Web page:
For the fourth time in as many seasons, the Woodland football team kicked off the year with a different head coach.
Chris Moffo, who has been a member of Woodland’s staff since 2007 and was the defensive coordinator most recently, took the helm for the Hawks this season. After landing the top job in the spring, Moffo knew there would be a big difference between being a coordinator and the head honcho.
“Being involved in all phases all the time is the most obvious change for me. I was the O-linemen coach in years past, but on Friday nights I would just have to focus on one side of the ball as the D coordinator,” Moffo says. “Now, as the head coach, I need to be more reserved because as an assistant you can be more gung ho and as the head guy you have to look at the big picture more.”
For Moffo, the big picture is much larger than what happens on the gridiron under the lights on Friday night. It’s appreciating the opportunity he has to help shape his players.
“Watching the kids grow and improve, whether it is executing what we are installing for the week, a technique, a play, a step even; to watch the kids excel is what makes everything worthwhile for me,” says Moffo, a 1999 Wolcott High graduate who played offensive line for the Eagles. “But my favorite part of being the head coach is building the young men, not just in football but in life skills moving forward and watching them grow from teenagers to young adults. That transition is probably the best part.”
Transition is something the upperclassmen — the few that are on the team — know about, having had a different head coach each of the last four years. Last season, it was Chris Anderson leading the Hawks. Tim Phipps was the coach in 2014, and Tim Shea resigned after the 2013 season and six years as head coach.
The transition to Moffo was an easy one for the players because, as senior captain Cody Doyle puts it, “he has been with us already for all four years.”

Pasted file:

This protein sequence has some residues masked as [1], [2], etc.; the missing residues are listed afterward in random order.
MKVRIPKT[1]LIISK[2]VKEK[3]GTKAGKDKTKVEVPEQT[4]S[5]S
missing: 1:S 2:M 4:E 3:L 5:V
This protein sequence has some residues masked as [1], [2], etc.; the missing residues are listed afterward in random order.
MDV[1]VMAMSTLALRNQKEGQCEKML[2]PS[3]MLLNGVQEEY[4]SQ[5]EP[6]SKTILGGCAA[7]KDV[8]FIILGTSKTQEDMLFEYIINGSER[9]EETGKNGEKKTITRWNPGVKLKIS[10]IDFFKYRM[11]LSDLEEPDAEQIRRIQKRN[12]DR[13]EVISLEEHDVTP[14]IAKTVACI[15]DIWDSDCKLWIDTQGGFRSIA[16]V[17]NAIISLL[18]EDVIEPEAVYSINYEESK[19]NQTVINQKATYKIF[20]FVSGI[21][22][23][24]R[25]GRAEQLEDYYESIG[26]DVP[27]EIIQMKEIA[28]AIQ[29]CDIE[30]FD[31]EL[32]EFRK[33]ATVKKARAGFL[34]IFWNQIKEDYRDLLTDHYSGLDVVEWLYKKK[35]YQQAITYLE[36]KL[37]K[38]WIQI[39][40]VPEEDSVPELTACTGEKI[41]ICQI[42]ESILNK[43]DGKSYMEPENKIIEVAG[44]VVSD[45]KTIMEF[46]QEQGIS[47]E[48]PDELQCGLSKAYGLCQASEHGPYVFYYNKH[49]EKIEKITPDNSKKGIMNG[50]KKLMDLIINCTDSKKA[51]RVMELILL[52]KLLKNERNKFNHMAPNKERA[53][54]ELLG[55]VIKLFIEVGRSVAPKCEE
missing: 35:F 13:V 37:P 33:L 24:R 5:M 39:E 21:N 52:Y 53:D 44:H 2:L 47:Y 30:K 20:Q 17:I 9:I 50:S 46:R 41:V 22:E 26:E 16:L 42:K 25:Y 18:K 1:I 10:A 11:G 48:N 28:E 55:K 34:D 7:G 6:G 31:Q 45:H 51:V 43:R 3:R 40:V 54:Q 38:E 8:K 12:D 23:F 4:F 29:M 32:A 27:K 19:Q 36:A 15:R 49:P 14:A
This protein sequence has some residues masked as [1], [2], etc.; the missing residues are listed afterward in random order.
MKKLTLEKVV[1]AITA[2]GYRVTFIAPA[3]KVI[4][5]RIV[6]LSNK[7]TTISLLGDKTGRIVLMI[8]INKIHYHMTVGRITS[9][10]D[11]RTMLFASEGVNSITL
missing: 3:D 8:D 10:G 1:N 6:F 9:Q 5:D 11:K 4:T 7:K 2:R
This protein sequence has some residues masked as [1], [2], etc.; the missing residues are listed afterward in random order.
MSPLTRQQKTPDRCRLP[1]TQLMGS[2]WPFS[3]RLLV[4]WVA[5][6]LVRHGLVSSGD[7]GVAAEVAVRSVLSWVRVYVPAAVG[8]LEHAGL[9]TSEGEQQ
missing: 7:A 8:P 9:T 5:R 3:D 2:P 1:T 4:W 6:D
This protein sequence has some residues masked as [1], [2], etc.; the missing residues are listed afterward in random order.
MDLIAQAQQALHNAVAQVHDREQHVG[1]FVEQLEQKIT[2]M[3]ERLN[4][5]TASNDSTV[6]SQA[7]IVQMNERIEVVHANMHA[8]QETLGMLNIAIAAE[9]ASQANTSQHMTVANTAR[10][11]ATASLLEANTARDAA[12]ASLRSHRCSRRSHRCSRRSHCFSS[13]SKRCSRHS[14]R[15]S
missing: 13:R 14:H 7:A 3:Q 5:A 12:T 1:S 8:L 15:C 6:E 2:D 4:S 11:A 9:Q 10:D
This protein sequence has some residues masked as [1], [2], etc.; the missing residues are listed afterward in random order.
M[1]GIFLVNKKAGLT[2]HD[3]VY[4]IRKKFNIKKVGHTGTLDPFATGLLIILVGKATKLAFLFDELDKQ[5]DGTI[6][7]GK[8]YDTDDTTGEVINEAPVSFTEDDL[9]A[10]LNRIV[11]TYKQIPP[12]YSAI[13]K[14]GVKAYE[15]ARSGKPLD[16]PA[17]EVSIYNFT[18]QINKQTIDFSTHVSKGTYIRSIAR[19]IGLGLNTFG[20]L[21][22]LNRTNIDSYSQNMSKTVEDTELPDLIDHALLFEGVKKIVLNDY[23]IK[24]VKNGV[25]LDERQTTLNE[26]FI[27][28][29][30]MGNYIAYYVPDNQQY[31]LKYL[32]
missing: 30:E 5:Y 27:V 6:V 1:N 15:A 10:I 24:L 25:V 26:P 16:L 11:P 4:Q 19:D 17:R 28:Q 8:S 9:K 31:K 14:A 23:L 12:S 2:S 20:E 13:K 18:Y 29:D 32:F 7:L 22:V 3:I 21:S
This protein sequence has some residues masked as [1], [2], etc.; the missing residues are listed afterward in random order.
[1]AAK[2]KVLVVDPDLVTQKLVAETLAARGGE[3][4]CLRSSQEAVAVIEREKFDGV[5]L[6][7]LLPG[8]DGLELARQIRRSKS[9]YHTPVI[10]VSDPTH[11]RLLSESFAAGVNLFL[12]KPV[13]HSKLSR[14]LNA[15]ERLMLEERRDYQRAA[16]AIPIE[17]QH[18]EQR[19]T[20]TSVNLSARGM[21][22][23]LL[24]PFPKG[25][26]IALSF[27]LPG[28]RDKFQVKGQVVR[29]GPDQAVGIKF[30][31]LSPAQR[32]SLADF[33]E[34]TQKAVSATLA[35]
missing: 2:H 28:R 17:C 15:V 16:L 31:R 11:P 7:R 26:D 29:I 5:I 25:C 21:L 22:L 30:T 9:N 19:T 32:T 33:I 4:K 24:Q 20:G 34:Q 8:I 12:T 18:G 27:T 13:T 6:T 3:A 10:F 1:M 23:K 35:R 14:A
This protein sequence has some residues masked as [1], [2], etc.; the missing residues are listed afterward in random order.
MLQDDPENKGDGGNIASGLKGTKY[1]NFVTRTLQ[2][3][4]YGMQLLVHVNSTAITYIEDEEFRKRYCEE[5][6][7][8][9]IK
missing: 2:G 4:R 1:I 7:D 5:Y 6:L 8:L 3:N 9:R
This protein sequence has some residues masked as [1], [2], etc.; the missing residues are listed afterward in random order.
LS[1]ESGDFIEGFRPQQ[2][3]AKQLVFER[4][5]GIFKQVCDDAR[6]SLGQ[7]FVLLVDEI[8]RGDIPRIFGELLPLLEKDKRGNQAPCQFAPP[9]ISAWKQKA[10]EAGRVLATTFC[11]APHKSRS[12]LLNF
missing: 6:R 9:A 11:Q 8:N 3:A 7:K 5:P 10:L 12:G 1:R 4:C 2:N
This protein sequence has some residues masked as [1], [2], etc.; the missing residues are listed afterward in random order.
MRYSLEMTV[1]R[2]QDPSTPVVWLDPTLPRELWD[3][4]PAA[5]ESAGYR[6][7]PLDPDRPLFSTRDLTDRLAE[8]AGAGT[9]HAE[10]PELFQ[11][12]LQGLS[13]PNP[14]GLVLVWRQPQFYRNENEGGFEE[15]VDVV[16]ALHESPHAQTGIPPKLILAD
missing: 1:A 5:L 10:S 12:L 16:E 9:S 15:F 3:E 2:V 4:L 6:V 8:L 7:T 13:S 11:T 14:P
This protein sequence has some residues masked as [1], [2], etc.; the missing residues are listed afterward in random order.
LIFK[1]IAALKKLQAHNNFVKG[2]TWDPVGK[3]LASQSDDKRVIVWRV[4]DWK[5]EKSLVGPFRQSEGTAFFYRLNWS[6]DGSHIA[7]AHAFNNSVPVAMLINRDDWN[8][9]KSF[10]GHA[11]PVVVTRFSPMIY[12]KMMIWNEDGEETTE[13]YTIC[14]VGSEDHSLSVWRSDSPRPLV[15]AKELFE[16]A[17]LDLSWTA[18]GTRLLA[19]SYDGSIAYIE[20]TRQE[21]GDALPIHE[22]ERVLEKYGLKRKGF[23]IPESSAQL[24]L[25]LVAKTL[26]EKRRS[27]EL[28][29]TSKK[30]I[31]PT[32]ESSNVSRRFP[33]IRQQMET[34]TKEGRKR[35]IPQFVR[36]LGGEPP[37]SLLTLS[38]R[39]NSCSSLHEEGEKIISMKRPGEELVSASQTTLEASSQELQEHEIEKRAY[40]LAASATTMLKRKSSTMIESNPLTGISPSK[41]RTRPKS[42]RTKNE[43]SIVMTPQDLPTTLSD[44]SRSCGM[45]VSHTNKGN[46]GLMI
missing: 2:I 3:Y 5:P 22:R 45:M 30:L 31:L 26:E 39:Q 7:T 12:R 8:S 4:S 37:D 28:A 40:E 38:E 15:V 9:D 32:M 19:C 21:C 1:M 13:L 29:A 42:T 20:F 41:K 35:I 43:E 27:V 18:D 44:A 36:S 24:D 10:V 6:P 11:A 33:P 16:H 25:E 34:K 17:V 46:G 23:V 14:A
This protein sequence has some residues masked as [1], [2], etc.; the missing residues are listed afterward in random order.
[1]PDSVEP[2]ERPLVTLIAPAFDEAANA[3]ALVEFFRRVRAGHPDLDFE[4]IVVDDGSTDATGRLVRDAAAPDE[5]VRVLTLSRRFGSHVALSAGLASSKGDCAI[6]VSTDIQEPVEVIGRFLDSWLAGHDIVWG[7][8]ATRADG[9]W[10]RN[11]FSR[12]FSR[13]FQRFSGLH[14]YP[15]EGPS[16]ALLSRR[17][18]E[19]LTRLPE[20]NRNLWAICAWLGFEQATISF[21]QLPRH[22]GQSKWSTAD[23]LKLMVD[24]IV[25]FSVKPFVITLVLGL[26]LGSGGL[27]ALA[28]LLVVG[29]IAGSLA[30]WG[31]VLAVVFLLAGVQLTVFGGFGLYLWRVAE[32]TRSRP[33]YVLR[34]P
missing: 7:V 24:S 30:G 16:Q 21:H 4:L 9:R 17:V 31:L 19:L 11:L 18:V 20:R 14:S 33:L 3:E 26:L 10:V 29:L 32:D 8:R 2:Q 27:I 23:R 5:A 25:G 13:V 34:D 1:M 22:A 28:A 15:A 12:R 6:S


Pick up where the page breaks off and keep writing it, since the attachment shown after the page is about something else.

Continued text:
Moffo’s players know what they are getting with their latest head coach on and off the field.
“He tries to be a lot closer with all of the players not just the upperclassmen. I think he is a great coach, honestly,” senior captain Isaac Negron says. “He expects a lot of everyone but at the same time is very easy to talk to and is very smart.”
Doyle adds, “He talks to everyone individually and is there for everyone, and I’m not even talking about football right now, outside of football if anyone ever needs any help; even in the summer he would come to players’ jobs and stuff just to see how we are doing. He is there for everyone. I’ve been injured multiple times and he calls me up to see how I am doing to see if I’m getting better. He is always there. He looks at us like his family. He cares.”
Moffo, who is the director of the Prospect Parks and Recreation Department, was handed a very young team this season.
With only five seniors on the roster, half of the 22 starting positions on offense and defense are filled with underclassmen — six on defense and five on offense, including three out of the five all-important offensive linemen. For part of the season, the offensive line had no seniors on it as Doyle missed time with a knee injury.
The youth movement has led to growing pains on the field and a 1-8 record as the Hawks prepare for their annual Thanksgiving eve game with Seymour.
Moffo is not one to shy away from a challenge, make excuses or back down. What his team may lack in pure size and experience, he makes sure they make up for with hustle, hard work, and preparedness.
“It’s just his passion for football,” senior captain Scott Lawrence says. “Every week he has a game plan and it has every play they run and how many times they run it. He is very smart and it really helps us out. His attention to detail is great.”
Sentiments Negron and Doyle echo.
“He knows everything [opponents] are going to do during the game and he is never wrong,” Negron says.
Doyle adds, “He is strict about technique and you can tell why because in the game if you don’t do the technique that’s what messes up the play.”
Coming off a 7-3 season, a 1-8 record isn’t what the Hawks hoped for this year, but it’s not a reflection of a lack of effort.
“The kids’ effort is not indicative of our record right now. They come to work every day and give their all for me and for the program,” Moffo says.
That determination stems from their leader on the sidelines.
“[Moffo] always tries to get the best out of everyone. I really appreciate his work ethic,” senior captain Quincy Koch says. “He is good at motivating kids. He has taken all kinds of kids and got them into football and motivated us to really give our all.”
Moffo’s ability to keep his players on track, and his meticulous game-planning, payed off on Nov. 11 when the Hawks earned their first win of the Moffo era, a 40-20 victory over Kennedy.
“We had 470 yards of offense and our defense came to play,” Moffo says about the win.
When asked how it felt to get the proverbial monkey off of his back, the always humble coach replies, “It was very exciting, but I was happy for the staff and the kids. They work so hard and really deserved it.”
They aren’t the only ones. Their head coach deserves it, too.
Editor’s note: This article appears in the Citizen’s News’ special Thanksgiving football section published the week of Nov. 25, 2016.